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DB-DC transfer process needs radical overhaul and allow partial transfers

Mike Morrison, pension specialist at AJ Bell, says policymakers should radically overhaul the entire process of Defined Benefit to Defined Contribution transfers and the advice framework that exists around it.

In the report from the Work and Pension Select Committee published in December 2016, the Government was called upon to consult on relaxing rules for taking small DB pension entitlements as lump sums in a forthcoming Green Paper. We think it should go much further.

Pension freedoms and fears over the ability of defined benefit sponsors to pay pensions have fundamentally changed the DB to DC transfer equation. We now need a fundamental review of what constitutes good practice in the market today. The Transfer Value Analysis (TVAS) assumptions used to assess the appropriateness of DB transfers were introduced in 1994 and have not been changed since then.

These predated pension freedoms and are based on comparing DB benefits with what annuity could be secured from the transfer value, projected forward to scheme retirement age. If the comparison is poor or a high critical yield would be required to match projected pension benefits, the recommendation would, in most cases, be not to transfer.

However, those figures are no longer the only factor. Individuals particularly keen to take benefits from an earlier age or in a more flexible way may place a high value on accessing the pension freedoms.

FCA rules still stipulate that an assessment of DB – DC transfers must start with the assumption that it will not be in the client’s best interests.  This now feels outdated in the post-pension freedoms market and at a time when many DB schemes are in deficit.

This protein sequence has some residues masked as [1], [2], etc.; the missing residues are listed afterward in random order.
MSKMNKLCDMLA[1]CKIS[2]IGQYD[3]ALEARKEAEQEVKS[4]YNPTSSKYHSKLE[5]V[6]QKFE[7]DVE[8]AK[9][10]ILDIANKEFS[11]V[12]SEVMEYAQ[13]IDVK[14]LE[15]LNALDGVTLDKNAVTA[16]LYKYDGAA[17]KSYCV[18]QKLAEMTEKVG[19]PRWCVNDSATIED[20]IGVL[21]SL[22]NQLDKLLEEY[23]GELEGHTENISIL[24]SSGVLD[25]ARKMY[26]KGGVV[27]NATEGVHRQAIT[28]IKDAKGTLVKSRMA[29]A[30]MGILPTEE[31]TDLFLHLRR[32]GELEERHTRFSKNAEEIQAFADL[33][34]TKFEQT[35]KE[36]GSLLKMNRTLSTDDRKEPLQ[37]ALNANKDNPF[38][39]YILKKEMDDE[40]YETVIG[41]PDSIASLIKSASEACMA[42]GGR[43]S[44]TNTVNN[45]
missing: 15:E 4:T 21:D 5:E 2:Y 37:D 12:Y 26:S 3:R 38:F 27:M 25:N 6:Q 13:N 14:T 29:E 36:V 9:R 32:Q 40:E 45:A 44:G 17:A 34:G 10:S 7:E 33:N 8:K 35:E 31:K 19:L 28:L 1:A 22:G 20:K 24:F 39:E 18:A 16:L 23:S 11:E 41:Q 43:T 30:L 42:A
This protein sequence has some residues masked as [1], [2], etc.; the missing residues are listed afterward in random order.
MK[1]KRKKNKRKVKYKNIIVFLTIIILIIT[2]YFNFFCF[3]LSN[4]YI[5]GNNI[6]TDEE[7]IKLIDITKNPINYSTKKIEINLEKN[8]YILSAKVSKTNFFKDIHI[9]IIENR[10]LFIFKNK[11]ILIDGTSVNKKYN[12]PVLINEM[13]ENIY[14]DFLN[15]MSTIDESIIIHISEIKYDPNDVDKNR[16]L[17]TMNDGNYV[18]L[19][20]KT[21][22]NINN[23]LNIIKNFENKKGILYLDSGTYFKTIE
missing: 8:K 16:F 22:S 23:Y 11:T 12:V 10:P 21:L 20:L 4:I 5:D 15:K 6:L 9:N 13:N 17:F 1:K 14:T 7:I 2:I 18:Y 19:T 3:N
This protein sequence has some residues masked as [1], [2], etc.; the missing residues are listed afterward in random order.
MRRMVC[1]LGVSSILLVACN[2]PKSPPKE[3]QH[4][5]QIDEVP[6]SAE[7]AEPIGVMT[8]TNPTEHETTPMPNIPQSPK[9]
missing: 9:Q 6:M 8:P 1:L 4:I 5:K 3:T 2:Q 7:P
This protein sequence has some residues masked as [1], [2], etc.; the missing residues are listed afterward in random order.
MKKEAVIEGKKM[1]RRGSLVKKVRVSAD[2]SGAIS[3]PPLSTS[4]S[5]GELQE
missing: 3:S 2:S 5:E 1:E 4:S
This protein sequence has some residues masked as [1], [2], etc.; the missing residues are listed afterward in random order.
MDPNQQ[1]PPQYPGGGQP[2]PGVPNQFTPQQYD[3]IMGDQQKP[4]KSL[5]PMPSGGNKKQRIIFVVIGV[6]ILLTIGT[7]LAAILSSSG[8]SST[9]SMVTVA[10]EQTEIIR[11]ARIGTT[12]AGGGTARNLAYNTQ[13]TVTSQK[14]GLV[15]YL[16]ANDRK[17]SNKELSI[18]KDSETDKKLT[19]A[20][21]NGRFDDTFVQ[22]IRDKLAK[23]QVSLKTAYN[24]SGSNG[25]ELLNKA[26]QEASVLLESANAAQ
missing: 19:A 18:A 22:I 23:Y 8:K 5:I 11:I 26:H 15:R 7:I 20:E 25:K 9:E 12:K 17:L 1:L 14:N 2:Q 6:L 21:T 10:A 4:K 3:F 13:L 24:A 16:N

This presumption also introduces a regulatory bias in that many advisers will not advise on such transfers because to advise properly might mean having to go against the presumption. We would recommend a review of this presumption so that each case can be considered on its merits and the specific rights of the DB scheme member can fully be considered.

It is vitally important to consider the DB guarantee but in the time of pension freedom should we be treating DB and DC any differently?

When we spoke to financial advisers about this, half of them said they did not think this assumption was valid in today’s market so there is definitely demand for the regulator to have another look at this area.

The Government’s green paper would be the ideal time for the regulator to review the process surrounding DB transfers, including the TVAS assumptions, and provide good practice guidance that is appropriate to today’s market.

The answer in the majority of cases is still likely to favour the guaranteed benefits of a DB scheme but there may be cases where more flexibility can deliver a better outcome for the client.

For example, wider availability of partial transfers from DB to DC schemes could deliver benefits to clients, advisers and pension schemes.  For clients and advisers they avoid the current ‘cliff edge’ decision they face when deciding to make a transfer. Clients would get greater flexibility and choice.  Advisers would be able to meet a wider range of client needs without it being an all or nothing decision.

From the employer perspective there is the benefit of de-risking and potentially cost saving resulting from reduced pension liabilities.

As scheme members already have a right to a full transfer there is no obvious reason why the right to a partial transfer should not be offered. It might mean a rule amendment as well as some extra admin and actuarial calculations but this is done already for full pension transfers, so shouldn’t be a show stopper.

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